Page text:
A Sober Look at the Need for Analytics

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During a presentation at Health Data Management’s Healthcare Analytics Symposium, John McDaniel, national practice leader at data storage and management vendor NetApp, laid out the sobering reasons why data analytics are coming to the health care industry and must be embraced.

Start with a “unibyte.” That’s 10 to the 24th power, the amount of data the health care industry is rapidly reaching, with the amount growing more than 40 percent annually for the next decade, he said. The data comes from clinical documentation, genomics, personal monitors and sensors, medical images, electronic health records, health information exchanges, claims, and machine-to-machine transfers, which is the fast growing data source and partly fueled by telehealth/telemedicine.

And 80 percent of the data is unstructured, coming from audio dictation, clinical narratives, email, text messages, social media, photos and videos, and voicemail, among other sources. Today, however, less than 10 percent of health care organizations are focusing on analytics and more than 60 percent haven’t started, McDaniel contended.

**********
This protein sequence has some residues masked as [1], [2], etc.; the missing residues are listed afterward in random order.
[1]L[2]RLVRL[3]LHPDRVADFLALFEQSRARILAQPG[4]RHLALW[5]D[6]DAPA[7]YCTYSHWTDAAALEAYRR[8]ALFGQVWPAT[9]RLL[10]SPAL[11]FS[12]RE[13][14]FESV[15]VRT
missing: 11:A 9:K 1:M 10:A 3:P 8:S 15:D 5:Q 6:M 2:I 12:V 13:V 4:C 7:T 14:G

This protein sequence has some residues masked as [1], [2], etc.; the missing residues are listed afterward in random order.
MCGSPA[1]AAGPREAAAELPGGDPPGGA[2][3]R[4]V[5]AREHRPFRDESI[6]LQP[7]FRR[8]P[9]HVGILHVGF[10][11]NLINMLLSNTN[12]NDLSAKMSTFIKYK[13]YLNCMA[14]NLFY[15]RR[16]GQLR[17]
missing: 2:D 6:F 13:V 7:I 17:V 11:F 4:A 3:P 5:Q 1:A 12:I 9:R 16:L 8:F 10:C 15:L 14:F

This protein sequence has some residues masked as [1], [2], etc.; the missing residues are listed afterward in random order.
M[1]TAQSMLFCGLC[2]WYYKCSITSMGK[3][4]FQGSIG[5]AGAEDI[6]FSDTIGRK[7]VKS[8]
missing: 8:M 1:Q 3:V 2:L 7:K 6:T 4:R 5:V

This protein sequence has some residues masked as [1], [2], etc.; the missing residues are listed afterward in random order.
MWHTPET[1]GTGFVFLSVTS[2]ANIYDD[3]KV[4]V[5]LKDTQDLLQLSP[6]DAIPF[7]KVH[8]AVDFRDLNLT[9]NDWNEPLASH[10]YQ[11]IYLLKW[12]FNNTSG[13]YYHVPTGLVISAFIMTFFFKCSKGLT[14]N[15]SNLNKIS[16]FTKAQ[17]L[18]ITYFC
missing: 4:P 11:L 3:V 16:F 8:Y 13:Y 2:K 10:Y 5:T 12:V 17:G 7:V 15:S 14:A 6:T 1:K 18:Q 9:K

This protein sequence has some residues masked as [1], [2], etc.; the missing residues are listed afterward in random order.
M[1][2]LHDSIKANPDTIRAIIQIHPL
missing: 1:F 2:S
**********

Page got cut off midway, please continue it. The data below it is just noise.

The needs for analytics are wide and variable, but there are a couple areas that stand out, he said. One-third of the cost from health care mistakes come ordering tests, medications, supplies, procedures and other things that have already been done, resulting in massive duplication. And, roughly 20 percent of a hospital’s revenue can come from readmissions, but now Medicare is going to financially penalize hospitals with high 30-day readmission rates. Other major needs include managing chronic disease, care transitions, and wellness programs.

Top challenges providers face when getting into analytics include finding people who can analyze health data, deciding what data is relevant, a lack of business support and not having personnel with the right information technology skills, McDaniel said.

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